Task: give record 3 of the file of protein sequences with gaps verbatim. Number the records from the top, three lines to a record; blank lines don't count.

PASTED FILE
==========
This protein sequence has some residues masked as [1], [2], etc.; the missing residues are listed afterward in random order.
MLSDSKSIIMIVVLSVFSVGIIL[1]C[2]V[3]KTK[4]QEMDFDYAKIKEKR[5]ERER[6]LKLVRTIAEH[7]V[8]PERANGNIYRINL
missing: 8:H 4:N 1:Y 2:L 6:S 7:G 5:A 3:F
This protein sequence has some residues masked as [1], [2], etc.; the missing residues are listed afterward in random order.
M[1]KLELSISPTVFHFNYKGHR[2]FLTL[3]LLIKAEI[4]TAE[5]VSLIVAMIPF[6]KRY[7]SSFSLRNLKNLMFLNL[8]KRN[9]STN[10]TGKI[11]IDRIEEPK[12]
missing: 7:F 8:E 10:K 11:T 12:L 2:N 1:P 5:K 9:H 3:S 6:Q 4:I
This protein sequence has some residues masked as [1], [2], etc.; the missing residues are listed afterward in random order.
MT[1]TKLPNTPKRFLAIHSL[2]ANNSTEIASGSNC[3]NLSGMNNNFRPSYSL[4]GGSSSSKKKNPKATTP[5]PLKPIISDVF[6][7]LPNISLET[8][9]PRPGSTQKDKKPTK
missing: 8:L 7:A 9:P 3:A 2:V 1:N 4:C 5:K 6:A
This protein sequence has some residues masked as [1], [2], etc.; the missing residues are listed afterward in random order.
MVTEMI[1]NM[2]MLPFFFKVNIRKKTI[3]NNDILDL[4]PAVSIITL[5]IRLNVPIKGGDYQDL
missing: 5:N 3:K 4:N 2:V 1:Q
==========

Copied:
This protein sequence has some residues masked as [1], [2], etc.; the missing residues are listed afterward in random order.
MT[1]TKLPNTPKRFLAIHSL[2]ANNSTEIASGSNC[3]NLSGMNNNFRPSYSL[4]GGSSSSKKKNPKATTP[5]PLKPIISDVF[6][7]LPNISLET[8][9]PRPGSTQKDKKPTK
missing: 8:L 7:A 9:P 3:A 2:V 1:N 4:C 5:K 6:A